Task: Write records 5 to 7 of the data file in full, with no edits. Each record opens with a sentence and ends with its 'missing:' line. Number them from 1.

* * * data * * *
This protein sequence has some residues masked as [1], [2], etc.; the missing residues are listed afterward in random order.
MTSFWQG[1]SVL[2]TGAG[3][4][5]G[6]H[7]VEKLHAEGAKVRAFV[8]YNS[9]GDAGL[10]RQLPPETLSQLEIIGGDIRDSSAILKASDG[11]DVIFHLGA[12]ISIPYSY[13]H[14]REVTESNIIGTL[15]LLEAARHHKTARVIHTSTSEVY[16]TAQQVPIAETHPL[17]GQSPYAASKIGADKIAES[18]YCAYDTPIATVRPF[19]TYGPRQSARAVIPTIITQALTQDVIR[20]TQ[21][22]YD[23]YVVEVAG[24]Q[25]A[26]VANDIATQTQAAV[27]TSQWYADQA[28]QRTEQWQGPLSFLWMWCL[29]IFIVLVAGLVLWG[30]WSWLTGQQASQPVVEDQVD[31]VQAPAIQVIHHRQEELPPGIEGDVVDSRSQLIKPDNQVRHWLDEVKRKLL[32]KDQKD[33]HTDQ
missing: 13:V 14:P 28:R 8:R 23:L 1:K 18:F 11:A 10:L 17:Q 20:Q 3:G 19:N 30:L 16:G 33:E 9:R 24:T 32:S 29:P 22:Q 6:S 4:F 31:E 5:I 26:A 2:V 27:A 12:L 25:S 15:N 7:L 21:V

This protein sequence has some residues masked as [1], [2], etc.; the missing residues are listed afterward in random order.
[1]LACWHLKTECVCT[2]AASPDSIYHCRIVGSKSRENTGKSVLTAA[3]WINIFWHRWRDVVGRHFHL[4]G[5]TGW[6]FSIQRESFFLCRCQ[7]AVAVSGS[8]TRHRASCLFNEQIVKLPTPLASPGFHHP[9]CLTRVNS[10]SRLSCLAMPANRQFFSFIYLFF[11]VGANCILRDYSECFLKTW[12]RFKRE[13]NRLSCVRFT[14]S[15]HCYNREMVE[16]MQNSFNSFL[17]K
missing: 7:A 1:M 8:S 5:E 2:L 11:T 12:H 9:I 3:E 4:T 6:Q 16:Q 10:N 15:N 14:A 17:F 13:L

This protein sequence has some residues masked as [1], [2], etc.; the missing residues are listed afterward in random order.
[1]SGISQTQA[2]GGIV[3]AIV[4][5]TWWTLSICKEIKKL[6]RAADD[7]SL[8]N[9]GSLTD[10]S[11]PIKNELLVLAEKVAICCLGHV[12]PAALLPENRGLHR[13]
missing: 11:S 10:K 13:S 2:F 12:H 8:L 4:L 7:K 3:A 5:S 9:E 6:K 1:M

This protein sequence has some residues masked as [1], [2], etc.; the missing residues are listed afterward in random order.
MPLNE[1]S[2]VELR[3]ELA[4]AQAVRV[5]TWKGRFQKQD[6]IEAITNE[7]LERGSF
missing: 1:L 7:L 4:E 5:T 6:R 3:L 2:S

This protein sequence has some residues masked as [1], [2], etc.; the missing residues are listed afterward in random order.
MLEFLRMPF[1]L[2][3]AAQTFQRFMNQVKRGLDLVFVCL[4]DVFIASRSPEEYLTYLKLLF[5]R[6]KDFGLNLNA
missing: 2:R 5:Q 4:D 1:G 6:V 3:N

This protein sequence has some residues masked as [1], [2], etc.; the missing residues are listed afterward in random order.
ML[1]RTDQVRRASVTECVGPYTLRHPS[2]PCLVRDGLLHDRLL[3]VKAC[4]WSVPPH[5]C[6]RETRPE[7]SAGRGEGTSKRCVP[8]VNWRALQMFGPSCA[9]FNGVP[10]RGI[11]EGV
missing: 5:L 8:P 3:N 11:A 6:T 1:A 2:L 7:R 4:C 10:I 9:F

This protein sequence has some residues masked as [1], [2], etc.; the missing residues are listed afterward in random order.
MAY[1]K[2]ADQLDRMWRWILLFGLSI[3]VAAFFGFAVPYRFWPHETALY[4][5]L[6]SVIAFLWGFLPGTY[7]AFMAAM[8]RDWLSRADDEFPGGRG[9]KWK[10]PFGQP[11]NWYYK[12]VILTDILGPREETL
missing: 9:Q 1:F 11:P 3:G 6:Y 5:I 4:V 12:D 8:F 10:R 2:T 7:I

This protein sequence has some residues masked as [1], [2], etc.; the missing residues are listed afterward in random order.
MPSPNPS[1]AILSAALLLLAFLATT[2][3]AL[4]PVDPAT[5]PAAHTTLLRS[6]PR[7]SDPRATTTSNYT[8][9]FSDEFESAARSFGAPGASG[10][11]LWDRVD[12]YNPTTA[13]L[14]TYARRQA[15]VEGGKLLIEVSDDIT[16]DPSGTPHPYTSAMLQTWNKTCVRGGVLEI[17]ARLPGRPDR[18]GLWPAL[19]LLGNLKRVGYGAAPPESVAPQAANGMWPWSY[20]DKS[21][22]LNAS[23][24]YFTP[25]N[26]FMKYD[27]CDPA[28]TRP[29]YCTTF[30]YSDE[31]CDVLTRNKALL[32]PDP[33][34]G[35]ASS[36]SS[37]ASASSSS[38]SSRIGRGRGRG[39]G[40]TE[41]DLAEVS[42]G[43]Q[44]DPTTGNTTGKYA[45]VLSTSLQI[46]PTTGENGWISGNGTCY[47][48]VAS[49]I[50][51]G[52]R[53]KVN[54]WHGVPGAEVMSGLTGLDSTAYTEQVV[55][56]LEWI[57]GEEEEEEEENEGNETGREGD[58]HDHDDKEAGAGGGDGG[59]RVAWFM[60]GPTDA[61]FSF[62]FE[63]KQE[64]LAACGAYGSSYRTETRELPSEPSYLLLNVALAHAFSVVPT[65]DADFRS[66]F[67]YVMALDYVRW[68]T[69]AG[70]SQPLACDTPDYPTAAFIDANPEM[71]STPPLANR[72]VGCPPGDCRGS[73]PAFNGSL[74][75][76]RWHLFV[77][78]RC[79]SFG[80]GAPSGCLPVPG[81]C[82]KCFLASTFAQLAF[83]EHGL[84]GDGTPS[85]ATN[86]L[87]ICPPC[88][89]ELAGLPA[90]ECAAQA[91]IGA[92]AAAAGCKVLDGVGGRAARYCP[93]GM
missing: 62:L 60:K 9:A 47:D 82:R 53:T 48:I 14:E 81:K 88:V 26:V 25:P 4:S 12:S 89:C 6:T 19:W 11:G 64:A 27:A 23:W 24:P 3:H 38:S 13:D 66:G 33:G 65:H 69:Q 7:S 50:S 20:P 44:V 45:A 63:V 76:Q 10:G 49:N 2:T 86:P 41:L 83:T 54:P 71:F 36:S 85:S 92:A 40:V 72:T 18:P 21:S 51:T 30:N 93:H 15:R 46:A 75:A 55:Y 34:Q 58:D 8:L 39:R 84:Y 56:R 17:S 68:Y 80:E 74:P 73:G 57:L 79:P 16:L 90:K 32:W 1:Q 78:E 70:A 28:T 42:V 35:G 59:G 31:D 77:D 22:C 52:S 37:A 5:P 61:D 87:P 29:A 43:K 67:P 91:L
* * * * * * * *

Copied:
This protein sequence has some residues masked as [1], [2], etc.; the missing residues are listed afterward in random order.
MLEFLRMPF[1]L[2][3]AAQTFQRFMNQVKRGLDLVFVCL[4]DVFIASRSPEEYLTYLKLLF[5]R[6]KDFGLNLNA
missing: 2:R 5:Q 4:D 1:G 6:V 3:N

This protein sequence has some residues masked as [1], [2], etc.; the missing residues are listed afterward in random order.
ML[1]RTDQVRRASVTECVGPYTLRHPS[2]PCLVRDGLLHDRLL[3]VKAC[4]WSVPPH[5]C[6]RETRPE[7]SAGRGEGTSKRCVP[8]VNWRALQMFGPSCA[9]FNGVP[10]RGI[11]EGV
missing: 5:L 8:P 3:N 11:A 6:T 1:A 2:L 7:R 4:C 10:I 9:F

This protein sequence has some residues masked as [1], [2], etc.; the missing residues are listed afterward in random order.
MAY[1]K[2]ADQLDRMWRWILLFGLSI[3]VAAFFGFAVPYRFWPHETALY[4][5]L[6]SVIAFLWGFLPGTY[7]AFMAAM[8]RDWLSRADDEFPGGRG[9]KWK[10]PFGQP[11]NWYYK[12]VILTDILGPREETL
missing: 9:Q 1:F 11:P 3:G 6:Y 5:I 4:V 12:D 8:F 10:R 2:T 7:I